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United States Department of Agriculture

Agricultural Research Service

Title: The Public Soybean Genome Project: Structural and Functional Genomics

Authors
item Shoemaker, Randy
item Keim, Paul - NORTHERN ARIZONA
item Vodkin, Lila - UNIV. ILLINOIS
item Retzel, Ernest - UNIV MINNESOTA
item Clifton, Sandra - WASHINGTON UNIV
item Smoller, David - INCYTEGENOMICS, INC

Submitted to: Midwest Soybean Conference Proceedings
Publication Type: Proceedings
Publication Acceptance Date: March 15, 2001
Publication Date: August 11, 2002
Citation: SHOEMAKER, R.C., KEIM, P.S., VODKIN, L., RETZEL, E.F., CLIFTON, S., SMOLLER, D. THE PUBLIC SOYBEAN GENOME PROJECT: STRUCTURAL AND FUNCTIONAL GENOMICS. MIDWEST SOYBEAN CONFERENCE PROCEEDINGS. 2002. p. 706.

Interpretive Summary: The soybean producers have funded a public project to identify many thousands of genes from soybean. This paper provides a review of this project as well as of a related project. So far, soybean genes have been 'discovered' from as many as 50 gene libraries. Some of these genes have never been seen before. The genes come from gene libraries that represent various stages of development, organs and environmentally and biologically stressed material. More than 130,000 randomly selected gene codes have been generated and deposited into a public database. In addition to this project, a genome sampling project funded by the National Science Foundation is resulting in the sampling of genomic sequences at 1,000 different locations. This is being done in an attempt to identify genes that may not be found in the other project. To date, more than 1,500 genomic sequences have been generated and deposited into Genbank. Only about 6% of these sequences represent known genes. The majority represent repetitive sequences (jumping genes) or have no known homology to anything in the database. Together, these projects are providing a wealth of information regarding the makeup of the soybean genome and will tell scientists much about how soybean functions.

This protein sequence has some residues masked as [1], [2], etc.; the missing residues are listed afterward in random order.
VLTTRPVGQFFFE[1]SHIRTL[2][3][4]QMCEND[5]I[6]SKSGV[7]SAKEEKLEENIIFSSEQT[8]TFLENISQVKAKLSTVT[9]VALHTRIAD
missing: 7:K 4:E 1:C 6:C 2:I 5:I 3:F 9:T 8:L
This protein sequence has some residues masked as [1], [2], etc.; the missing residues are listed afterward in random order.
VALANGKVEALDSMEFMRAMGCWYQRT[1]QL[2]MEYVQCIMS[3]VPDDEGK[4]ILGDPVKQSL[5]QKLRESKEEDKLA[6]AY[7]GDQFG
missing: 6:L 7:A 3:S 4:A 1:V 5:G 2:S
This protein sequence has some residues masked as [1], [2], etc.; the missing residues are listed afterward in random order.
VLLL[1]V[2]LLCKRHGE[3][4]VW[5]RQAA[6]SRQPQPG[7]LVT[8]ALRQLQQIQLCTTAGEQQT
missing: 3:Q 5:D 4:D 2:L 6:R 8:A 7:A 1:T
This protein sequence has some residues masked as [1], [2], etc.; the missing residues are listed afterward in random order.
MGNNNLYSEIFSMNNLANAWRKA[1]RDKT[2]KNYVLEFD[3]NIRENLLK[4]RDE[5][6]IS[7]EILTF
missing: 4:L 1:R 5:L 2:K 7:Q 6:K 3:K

Technical Abstract: A public project is underway to partially sequence 200,000 randomly selecte cDNA clones from soybean. To date, more than 70 gene libraries have been developed representing various stages of development, organs and environmental and biological stressed material. More than 130,000 expressed sequence tags (ESTs) have been generated and deposited into dbEST. These ESTs were derived from approximately 50 libraries. Each EST is on average, 430 bp in length. In addition to the EST project, a genome sampling project funded by the National Science Foundation is resulting in the sampling of genomic sequences at 1,000 mapped loci. To date, more than 1,500 genomic sequences have been generated and deposited into Genbank. Only 6% of these sequences represent known genes. The majority represent repetitive sequences (retrotransposons and transposons) or have no known homology to anything in the database. Together, these projects are providing a wealth of information regarding the structural ad functional makeup of the soybean genome.

Last Modified: 9/22/2014
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